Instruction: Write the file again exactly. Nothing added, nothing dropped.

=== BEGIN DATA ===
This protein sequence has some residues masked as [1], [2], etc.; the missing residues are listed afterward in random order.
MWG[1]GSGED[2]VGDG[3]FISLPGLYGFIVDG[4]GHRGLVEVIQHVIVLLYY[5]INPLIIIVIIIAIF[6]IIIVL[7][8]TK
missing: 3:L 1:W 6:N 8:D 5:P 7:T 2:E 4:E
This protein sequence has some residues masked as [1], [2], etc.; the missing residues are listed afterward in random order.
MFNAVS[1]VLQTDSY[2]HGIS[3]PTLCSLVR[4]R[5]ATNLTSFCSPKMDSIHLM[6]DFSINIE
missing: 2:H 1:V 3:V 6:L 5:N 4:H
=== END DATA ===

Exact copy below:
This protein sequence has some residues masked as [1], [2], etc.; the missing residues are listed afterward in random order.
MWG[1]GSGED[2]VGDG[3]FISLPGLYGFIVDG[4]GHRGLVEVIQHVIVLLYY[5]INPLIIIVIIIAIF[6]IIIVL[7][8]TK
missing: 3:L 1:W 6:N 8:D 5:P 7:T 2:E 4:E
This protein sequence has some residues masked as [1], [2], etc.; the missing residues are listed afterward in random order.
MFNAVS[1]VLQTDSY[2]HGIS[3]PTLCSLVR[4]R[5]ATNLTSFCSPKMDSIHLM[6]DFSINIE
missing: 2:H 1:V 3:V 6:L 5:N 4:H